Connecting two “time crystals” in a helium-3 superfluid just one ten-thousandth of a degree above absolute zero could be a big step towards a new type of quantum computer.
Time crystals are bizarre structures of atoms, whose existence was only predicted in 2012, with experimental evidence a few years later. In a normal crystal, such as diamond or salt, the atoms are arranged in a regularly repeating spatial pattern – a lattice or similar framework. And like most materials, when atoms are in their ground state – their lowest possible energy level – they stop shaking.
Time crystals, on the other hand, are made up of atoms that repeat in time rather than space, oscillating back and forth or spinning, even in their ground state. They can maintain this motion perpetually, without requiring energy input or losing energy in the process.
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In doing so, these time crystals can challenge a concept known as entropy. The second law of thermodynamics describes entropy as how any system becomes more disorderly over time. As an example, consider the orbits of the planets around the Sun. For simplicity, we imagine them moving in clockwork order, always returning to the same place at the same time in their respective orbits. In reality, however, things are messy: the gravity other planets, or passing stars, can shoot and shoot at the planets, subtly altering their orbits.
Hence the orbits of the planets are inherently chaotic. A small change to one of them can potentially have a big impact on all of them. The system becomes disordered over time – the entropy of the system increases.
Time crystals can negate the effects of entropy due to a principle of quantum mechanics known as “multiple object localization”. If a force is felt by an atom in the time crystal, it only affects that atom. Therefore, the change is considered localized rather than global (across the whole system). As a result, the system does not become chaotic and allows repeated oscillations to continue, theoretically, in perpetuity.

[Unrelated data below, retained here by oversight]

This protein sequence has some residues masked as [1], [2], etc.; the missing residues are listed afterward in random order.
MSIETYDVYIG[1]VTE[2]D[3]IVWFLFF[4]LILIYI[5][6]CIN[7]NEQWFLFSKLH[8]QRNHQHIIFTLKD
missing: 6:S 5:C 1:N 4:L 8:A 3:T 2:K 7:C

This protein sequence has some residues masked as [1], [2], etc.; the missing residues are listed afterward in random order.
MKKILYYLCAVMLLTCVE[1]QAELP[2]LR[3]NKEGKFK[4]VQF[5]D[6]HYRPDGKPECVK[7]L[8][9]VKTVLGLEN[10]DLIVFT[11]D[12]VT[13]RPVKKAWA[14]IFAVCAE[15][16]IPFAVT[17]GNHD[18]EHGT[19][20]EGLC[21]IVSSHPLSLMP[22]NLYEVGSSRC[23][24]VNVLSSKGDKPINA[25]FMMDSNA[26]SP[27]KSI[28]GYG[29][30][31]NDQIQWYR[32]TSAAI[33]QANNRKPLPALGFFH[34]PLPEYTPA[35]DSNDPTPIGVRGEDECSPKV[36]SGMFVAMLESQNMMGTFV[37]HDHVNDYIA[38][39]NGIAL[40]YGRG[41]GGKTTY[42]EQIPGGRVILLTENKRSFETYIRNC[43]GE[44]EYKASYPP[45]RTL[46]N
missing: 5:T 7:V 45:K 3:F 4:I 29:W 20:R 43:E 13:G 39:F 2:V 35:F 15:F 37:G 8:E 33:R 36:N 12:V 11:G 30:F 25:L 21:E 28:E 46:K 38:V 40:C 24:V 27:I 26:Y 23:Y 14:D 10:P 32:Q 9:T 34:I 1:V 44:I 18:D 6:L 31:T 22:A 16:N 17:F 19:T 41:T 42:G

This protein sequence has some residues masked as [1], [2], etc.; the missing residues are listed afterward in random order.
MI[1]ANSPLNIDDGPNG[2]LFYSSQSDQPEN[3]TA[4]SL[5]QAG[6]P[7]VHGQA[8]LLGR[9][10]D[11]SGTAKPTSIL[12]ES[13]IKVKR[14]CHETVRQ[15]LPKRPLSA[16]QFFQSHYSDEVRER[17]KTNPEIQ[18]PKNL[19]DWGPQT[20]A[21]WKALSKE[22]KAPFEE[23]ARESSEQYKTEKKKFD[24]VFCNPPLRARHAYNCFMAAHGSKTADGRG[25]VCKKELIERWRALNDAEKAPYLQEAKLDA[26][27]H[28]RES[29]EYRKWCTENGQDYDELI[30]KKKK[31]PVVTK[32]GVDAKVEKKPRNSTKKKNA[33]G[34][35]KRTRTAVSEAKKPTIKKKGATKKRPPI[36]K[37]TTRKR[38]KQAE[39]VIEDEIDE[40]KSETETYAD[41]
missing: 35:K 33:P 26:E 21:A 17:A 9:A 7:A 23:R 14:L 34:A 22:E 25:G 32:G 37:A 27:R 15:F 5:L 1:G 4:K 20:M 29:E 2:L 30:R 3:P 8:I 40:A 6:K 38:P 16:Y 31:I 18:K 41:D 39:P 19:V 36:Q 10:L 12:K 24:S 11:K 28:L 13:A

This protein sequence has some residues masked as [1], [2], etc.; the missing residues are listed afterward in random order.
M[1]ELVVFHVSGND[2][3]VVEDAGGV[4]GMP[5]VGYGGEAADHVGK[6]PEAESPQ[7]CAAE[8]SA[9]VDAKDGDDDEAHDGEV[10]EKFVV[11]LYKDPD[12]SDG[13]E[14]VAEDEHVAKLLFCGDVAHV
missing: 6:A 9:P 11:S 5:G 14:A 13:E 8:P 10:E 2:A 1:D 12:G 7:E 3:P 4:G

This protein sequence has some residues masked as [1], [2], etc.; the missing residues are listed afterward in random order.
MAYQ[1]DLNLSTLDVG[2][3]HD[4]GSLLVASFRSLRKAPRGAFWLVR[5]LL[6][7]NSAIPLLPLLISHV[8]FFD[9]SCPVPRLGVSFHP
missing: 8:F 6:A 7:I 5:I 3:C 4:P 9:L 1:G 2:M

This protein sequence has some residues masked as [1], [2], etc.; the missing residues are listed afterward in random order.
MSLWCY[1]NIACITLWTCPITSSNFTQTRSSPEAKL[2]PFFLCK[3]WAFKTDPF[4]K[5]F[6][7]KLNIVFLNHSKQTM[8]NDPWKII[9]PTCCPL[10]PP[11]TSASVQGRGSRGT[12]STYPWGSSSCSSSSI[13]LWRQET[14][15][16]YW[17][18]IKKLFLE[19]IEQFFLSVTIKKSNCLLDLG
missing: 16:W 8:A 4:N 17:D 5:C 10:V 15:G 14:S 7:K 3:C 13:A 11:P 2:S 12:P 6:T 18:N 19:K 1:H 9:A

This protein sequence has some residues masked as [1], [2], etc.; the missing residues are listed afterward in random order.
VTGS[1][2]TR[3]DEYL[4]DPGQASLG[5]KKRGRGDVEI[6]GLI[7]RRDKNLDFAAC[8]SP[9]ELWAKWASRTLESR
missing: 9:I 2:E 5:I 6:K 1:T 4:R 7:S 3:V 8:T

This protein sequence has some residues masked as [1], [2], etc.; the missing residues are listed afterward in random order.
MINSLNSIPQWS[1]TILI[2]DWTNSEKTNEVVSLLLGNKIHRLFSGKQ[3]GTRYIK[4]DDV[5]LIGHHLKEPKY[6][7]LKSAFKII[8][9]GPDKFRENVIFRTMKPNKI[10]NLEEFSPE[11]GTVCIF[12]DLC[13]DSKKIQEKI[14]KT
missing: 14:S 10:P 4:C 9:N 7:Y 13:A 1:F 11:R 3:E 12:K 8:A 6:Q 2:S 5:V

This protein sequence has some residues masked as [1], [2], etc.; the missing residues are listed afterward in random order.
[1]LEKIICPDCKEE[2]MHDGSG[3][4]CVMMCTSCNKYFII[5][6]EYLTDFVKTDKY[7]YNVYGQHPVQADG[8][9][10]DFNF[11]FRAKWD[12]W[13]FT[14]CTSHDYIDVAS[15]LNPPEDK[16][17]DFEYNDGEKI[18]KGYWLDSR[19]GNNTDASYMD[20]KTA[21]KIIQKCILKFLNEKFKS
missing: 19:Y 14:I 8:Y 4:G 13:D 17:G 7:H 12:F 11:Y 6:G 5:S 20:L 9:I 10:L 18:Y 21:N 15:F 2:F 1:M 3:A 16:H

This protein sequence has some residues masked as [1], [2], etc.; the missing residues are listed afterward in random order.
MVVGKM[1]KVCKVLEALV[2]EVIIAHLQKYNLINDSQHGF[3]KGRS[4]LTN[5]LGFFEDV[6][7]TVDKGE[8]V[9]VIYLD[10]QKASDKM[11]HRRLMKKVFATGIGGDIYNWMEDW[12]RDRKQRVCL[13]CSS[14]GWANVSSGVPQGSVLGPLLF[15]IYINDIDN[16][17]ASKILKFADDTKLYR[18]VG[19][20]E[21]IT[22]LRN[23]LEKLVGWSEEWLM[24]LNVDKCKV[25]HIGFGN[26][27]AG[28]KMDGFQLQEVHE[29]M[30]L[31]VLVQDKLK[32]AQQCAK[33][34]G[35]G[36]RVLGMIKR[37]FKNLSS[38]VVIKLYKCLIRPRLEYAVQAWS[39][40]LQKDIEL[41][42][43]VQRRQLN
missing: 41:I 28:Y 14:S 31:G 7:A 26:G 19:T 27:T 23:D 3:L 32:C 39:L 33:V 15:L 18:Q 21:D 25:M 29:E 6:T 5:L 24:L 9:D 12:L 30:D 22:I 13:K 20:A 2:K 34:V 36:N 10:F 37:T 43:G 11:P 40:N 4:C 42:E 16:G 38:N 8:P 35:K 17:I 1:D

“Everyone knows perpetual motion machines are impossible,” said Samuli Autti, a researcher and lecturer in physics at Lancaster University in the UK. statement. “However, in quantum physics, perpetual motion is acceptable as long as we keep our eyes closed.”
Autti, who led the research, refers to Heisenberg’s uncertainty principle, which alludes to how, when a quantum system is observed and measured, its quantum wave function collapses. Due to their quantum mechanical nature, Time Crystals can only operate at 100% efficiency when completely isolated from their surroundings. This requirement limits the length of time they can be observed until they completely decay following a wave function collapse.
However, Autti’s team managed to connect two time crystals by cooling an amount of helium-3, an isotope of helium. Helium-3 is special because, when cooled to a fraction above absolute zero (minus 459.67 degrees Fahrenheit or minus 273 degrees Celsius), the isotope becomes a superfluid, which few materials can TO DO. In a superfluid there is no viscosity, so no kinetic energy is lost through friction, thus allowing motions – such as those of atoms in a time crystal – to continue indefinitely.
Autti’s team, working at Aalto University in Finland, then manipulated helium-3 atoms to create two time crystals that interacted with each other. Moreover, they observed this time-crystal pairing for a record duration, about 1000 seconds (nearly 17 minutes), which is equivalent to billions of periods of oscillatory movement or rotation of the atoms, before the function wave of time crystals does not decompose.
“It turns out putting two of them together works wonders,” Autti said.
The results create a promising line of research for the development of a fully functional system. quantum computer. While normal computer bits are binary – 1 or 0, on or off – the processing rate of quantum computers is much faster because they use “qubits”, which can be 1 and 0, on and off at the same time. One way to build a quantum computer would be to link together myriad time crystals, each designed to act like a qubit. Therefore, this first experiment to link two time crystals created the cornerstone of a quantum computer.
Previous experiments have already shown that some time crystals can operate at room temperature, rather than needing to be cooled to near absolute zero, which makes building them even easier. The next task, Autti’s team said, is to demonstrate that logic gate operations, which are functions that allow a computer to process information, can operate between two or more time crystals.
The research was published June 2 in the journal Nature Communication (opens in a new tab).
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